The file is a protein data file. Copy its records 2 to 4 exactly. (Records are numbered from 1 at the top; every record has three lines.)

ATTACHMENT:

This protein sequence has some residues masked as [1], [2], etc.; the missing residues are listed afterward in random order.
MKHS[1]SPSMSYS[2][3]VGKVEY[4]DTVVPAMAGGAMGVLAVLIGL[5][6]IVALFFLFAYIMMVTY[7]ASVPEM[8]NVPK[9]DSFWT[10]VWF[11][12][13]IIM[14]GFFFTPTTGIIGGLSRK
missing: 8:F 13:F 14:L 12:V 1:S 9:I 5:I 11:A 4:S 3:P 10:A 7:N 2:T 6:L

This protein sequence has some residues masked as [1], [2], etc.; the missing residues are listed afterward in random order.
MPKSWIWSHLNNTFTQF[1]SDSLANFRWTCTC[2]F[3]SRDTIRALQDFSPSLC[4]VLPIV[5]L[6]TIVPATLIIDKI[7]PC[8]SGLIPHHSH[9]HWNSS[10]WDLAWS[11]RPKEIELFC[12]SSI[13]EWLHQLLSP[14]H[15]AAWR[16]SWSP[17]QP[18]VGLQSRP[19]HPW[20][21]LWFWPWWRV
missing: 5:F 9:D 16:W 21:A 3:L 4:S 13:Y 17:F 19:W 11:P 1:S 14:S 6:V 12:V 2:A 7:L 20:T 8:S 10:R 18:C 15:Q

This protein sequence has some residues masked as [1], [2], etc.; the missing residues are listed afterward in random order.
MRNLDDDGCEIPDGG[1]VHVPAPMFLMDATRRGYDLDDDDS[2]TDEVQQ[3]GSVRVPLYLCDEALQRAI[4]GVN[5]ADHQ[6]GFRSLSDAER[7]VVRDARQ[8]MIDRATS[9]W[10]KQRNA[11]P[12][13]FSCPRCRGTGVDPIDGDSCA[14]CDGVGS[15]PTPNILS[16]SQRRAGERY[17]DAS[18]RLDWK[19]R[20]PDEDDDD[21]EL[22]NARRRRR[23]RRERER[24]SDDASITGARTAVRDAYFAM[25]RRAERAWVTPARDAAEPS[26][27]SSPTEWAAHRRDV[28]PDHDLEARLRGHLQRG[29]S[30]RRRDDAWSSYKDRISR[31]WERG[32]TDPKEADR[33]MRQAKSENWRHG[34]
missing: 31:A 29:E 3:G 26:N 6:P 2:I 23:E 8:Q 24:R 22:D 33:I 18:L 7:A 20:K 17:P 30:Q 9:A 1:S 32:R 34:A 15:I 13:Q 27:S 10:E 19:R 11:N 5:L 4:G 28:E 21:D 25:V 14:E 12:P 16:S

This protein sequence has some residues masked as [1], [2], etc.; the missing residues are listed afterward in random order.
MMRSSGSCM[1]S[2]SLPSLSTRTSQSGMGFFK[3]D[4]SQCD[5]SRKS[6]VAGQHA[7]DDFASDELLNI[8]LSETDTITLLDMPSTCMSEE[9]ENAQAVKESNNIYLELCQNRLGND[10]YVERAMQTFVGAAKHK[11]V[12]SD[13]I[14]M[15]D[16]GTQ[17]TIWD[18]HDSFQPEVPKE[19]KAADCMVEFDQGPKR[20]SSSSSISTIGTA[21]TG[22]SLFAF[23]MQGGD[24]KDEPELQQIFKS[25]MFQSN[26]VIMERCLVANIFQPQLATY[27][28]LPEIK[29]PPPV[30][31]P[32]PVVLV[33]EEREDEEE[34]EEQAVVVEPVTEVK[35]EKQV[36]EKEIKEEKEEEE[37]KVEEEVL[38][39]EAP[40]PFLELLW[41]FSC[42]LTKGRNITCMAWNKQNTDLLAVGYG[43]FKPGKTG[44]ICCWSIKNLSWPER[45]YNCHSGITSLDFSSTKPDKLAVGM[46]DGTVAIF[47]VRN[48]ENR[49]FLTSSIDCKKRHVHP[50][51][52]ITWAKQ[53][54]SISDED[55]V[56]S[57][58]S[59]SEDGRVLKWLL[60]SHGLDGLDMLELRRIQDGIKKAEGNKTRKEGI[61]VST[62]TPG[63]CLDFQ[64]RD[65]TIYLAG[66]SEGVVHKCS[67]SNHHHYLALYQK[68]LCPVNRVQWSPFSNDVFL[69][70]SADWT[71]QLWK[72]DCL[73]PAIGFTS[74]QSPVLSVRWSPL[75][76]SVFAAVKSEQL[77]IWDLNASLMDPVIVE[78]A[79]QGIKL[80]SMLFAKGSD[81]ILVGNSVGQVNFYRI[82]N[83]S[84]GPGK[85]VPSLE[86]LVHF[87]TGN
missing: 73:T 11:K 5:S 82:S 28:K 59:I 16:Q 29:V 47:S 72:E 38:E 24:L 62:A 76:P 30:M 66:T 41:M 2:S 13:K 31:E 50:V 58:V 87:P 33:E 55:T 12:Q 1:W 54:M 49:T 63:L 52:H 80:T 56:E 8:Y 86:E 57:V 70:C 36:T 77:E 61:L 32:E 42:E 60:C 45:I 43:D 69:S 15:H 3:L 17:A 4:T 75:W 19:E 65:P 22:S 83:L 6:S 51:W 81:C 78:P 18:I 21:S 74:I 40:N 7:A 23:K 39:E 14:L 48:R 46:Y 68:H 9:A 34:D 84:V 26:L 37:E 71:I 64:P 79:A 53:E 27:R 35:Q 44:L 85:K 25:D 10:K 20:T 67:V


This protein sequence has some residues masked as [1], [2], etc.; the missing residues are listed afterward in random order.
MPKSWIWSHLNNTFTQF[1]SDSLANFRWTCTC[2]F[3]SRDTIRALQDFSPSLC[4]VLPIV[5]L[6]TIVPATLIIDKI[7]PC[8]SGLIPHHSH[9]HWNSS[10]WDLAWS[11]RPKEIELFC[12]SSI[13]EWLHQLLSP[14]H[15]AAWR[16]SWSP[17]QP[18]VGLQSRP[19]HPW[20][21]LWFWPWWRV
missing: 5:F 9:D 16:W 21:A 3:L 4:S 13:Y 17:F 19:W 11:P 1:S 14:S 6:V 12:V 2:A 7:L 20:T 8:S 10:R 18:C 15:Q

This protein sequence has some residues masked as [1], [2], etc.; the missing residues are listed afterward in random order.
MRNLDDDGCEIPDGG[1]VHVPAPMFLMDATRRGYDLDDDDS[2]TDEVQQ[3]GSVRVPLYLCDEALQRAI[4]GVN[5]ADHQ[6]GFRSLSDAER[7]VVRDARQ[8]MIDRATS[9]W[10]KQRNA[11]P[12][13]FSCPRCRGTGVDPIDGDSCA[14]CDGVGS[15]PTPNILS[16]SQRRAGERY[17]DAS[18]RLDWK[19]R[20]PDEDDDD[21]EL[22]NARRRRR[23]RRERER[24]SDDASITGARTAVRDAYFAM[25]RRAERAWVTPARDAAEPS[26][27]SSPTEWAAHRRDV[28]PDHDLEARLRGHLQRG[29]S[30]RRRDDAWSSYKDRISR[31]WERG[32]TDPKEADR[33]MRQAKSENWRHG[34]
missing: 31:A 29:E 3:G 26:N 6:P 2:I 23:E 8:Q 24:R 22:D 33:I 18:L 7:A 20:K 17:P 30:Q 9:A 1:S 32:R 34:A 15:I 13:Q 27:S 10:E 19:R 11:N 5:L 4:G 28:E 21:D 25:V 14:E 12:P 16:S

This protein sequence has some residues masked as [1], [2], etc.; the missing residues are listed afterward in random order.
MMRSSGSCM[1]S[2]SLPSLSTRTSQSGMGFFK[3]D[4]SQCD[5]SRKS[6]VAGQHA[7]DDFASDELLNI[8]LSETDTITLLDMPSTCMSEE[9]ENAQAVKESNNIYLELCQNRLGND[10]YVERAMQTFVGAAKHK[11]V[12]SD[13]I[14]M[15]D[16]GTQ[17]TIWD[18]HDSFQPEVPKE[19]KAADCMVEFDQGPKR[20]SSSSSISTIGTA[21]TG[22]SLFAF[23]MQGGD[24]KDEPELQQIFKS[25]MFQSN[26]VIMERCLVANIFQPQLATY[27][28]LPEIK[29]PPPV[30][31]P[32]PVVLV[33]EEREDEEE[34]EEQAVVVEPVTEVK[35]EKQV[36]EKEIKEEKEEEE[37]KVEEEVL[38][39]EAP[40]PFLELLW[41]FSC[42]LTKGRNITCMAWNKQNTDLLAVGYG[43]FKPGKTG[44]ICCWSIKNLSWPER[45]YNCHSGITSLDFSSTKPDKLAVGM[46]DGTVAIF[47]VRN[48]ENR[49]FLTSSIDCKKRHVHP[50][51][52]ITWAKQ[53][54]SISDED[55]V[56]S[57][58]S[59]SEDGRVLKWLL[60]SHGLDGLDMLELRRIQDGIKKAEGNKTRKEGI[61]VST[62]TPG[63]CLDFQ[64]RD[65]TIYLAG[66]SEGVVHKCS[67]SNHHHYLALYQK[68]LCPVNRVQWSPFSNDVFL[69][70]SADWT[71]QLWK[72]DCL[73]PAIGFTS[74]QSPVLSVRWSPL[75][76]SVFAAVKSEQL[77]IWDLNASLMDPVIVE[78]A[79]QGIKL[80]SMLFAKGSD[81]ILVGNSVGQVNFYRI[82]N[83]S[84]GPGK[85]VPSLE[86]LVHF[87]TGN
missing: 73:T 11:K 5:S 82:S 28:K 59:I 16:Q 29:V 47:S 72:E 38:E 24:L 62:A 76:P 30:M 66:T 41:M 2:S 13:K 31:E 50:V 58:V 87:P 33:E 55:T 12:Q 1:W 54:M 49:T 63:L 52:H 80:T 56:E 8:Y 86:E 57:V 70:C 36:T 77:E 61:L 32:E 42:E 60:C 45:I 43:D 69:S 15:H 3:L 17:A 4:T 75:W 19:E 65:P 22:S 83:L 6:S 51:W 81:C 78:P 18:I 21:S 74:I 40:N 7:A 23:K 39:E 14:L 48:R 46:Y 68:H 9:A 34:D 84:V 26:L 37:E 71:I 64:P 79:A 53:E 27:R 35:Q 44:L 85:K 25:D 10:K 20:T 67:V